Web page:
Planting Zone: 9-11

6. Peas 

Peas in a pod

Peas in a pod (Image credit: Shutterstock)

Green peas are another favorite, and can take between 8 to 12 weeks to grow from sowing. You can plant peas directly in the garden or a container at 2 inches deep and 1 to 2 inches apart. It’s best to use soil that is rich in organic material, and water often so the soil won’t dry out. Different types of peas will grow at different rates, but mangetout and sugarsnap varieties are generally the easiest to grow. 

Planting Zone: 3-9

7. Green beans 

Green beans

Green beans (Image credit: Shutterstock)

Green beans are simple to grow and require little maintenance. Depending on the variety, most can grow between 12 to 24 inches tall such as bush beans. Pole beans can grow up to eight to ten feet tall but need to be grown up a trellis for best results. Generally, green beans take 11to 12 weeks from seeding. Beans thrive in full sun, but will also produce food when grown in partial shade. 

Planting Zone: 3-10

8. Spring onions 

Growing spring onions

Growing spring onions (Image credit: Shutterstock)

This vegetable can liven up salads and make a tasty addition to meals. You can sow spring onion seeds straight into the ground or in containers. Make sure they are in moist, well-drained soil, and place in a sunny spot to grow in. Spring onions are usually ready to harvest by eight weeks after sowing, where you can gently pull them out of the soil and they are ready to eat.  

Planting Zone: 6-9

9. Beets 

Beets in soil

Beets in soil (Image credit: Shutterstock)

This highly-nutritious vegetable is easy to grow, and takes up little space. Beets are easy to grow from seed and benefit from loose soil. Aim to plant in a sunny location as they require six hours of sunlight a day. Beets are ready for harvesting when the roots are young, tender and the size of a golf ball. Typically, baby beets can take up to seven weeks to grow, while it takes 12 weeks for a full-sized beet. 

Planting Zone: 2-10

When do I start planting vegetables? 

The best time to start a vegetable garden is between March and May, when the soil begins to warm. You can start sowing certain vegetables inside or in pots before moving outside. You may find it helpful to read 9 mistakes to avoid when sowing seeds.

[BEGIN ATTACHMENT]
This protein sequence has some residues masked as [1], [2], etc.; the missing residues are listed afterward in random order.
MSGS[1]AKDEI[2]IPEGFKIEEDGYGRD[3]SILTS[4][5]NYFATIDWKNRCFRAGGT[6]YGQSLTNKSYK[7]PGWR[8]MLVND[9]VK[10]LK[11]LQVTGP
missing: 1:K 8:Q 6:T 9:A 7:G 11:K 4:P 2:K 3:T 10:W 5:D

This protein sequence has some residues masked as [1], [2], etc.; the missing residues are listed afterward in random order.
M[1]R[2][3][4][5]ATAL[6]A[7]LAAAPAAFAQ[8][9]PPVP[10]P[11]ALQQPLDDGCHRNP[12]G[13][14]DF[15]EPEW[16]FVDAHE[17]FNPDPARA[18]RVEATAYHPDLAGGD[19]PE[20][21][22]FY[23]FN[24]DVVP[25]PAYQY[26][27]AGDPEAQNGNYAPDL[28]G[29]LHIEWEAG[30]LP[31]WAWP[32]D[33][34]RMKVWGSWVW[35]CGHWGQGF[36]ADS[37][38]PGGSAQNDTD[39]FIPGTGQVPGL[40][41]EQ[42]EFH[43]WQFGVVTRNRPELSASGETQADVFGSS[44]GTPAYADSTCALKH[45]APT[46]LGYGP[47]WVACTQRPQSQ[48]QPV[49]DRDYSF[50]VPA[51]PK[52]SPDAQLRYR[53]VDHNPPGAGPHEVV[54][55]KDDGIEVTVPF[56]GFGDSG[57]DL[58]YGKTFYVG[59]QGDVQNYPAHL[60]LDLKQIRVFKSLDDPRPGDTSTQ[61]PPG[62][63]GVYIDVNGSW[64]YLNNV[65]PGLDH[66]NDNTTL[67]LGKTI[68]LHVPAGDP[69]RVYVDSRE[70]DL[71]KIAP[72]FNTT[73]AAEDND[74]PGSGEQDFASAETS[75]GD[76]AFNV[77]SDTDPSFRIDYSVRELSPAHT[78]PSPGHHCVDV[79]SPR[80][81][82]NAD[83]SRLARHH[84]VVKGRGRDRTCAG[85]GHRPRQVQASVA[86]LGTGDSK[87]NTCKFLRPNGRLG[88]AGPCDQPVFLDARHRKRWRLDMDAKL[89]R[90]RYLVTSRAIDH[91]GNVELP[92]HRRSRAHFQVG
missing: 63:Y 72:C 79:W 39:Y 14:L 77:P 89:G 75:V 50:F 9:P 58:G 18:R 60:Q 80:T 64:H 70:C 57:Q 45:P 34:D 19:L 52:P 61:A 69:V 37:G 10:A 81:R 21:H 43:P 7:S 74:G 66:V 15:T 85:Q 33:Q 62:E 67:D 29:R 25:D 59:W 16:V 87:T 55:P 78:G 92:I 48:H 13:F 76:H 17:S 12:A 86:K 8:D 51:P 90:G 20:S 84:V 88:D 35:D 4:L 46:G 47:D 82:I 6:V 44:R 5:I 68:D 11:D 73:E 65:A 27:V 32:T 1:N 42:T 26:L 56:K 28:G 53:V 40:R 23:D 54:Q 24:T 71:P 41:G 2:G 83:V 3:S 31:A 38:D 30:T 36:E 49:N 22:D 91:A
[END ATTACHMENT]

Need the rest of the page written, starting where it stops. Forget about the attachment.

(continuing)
Generally, warm-season vegetables grow best during the late spring, summer, and early autumn when the weather is warm. Other vegetables to plant in the spring include cucumbers, eggplant, melons, corn, zucchini and summer squash and pumpkin. 

If you're also interested in indoor plants, check out our guides on how to care for succulents, how to repot succulents and how to plant grass seed and get a greener yard. We also cover how to care for air plants.

If you have favorite plants that are wilting, check out our top tips on how to save a dying plant. Also, be sure to check these 5 plants that can help you sleep better, while you learn how to clean every room of your home for spring-cleaning tips.  

Cynthia Lawrence
Content Editor, Homes

As the Homes Content Editor, Cynthia Lawrence covers all things homes, interior decorating, and garden-related. She has a wealth of editorial experience testing the latest, ‘must-have’ home appliances, writing buying guides and the handy ‘how to’ features. 

Her work has been published in various titles including, T3, Top Ten Reviews, Ideal Home, Real Homes, Livingetc. and House Beautiful, amongst many.

With a rather unhealthy obsession for all things homes and interiors, she also has an interior design blog for style inspiration and savvy storage solutions (get rid of that clutter!). When she’s not testing cool products, she’ll be searching online for more decor ideas to spruce up her family home or looking for a great bargain!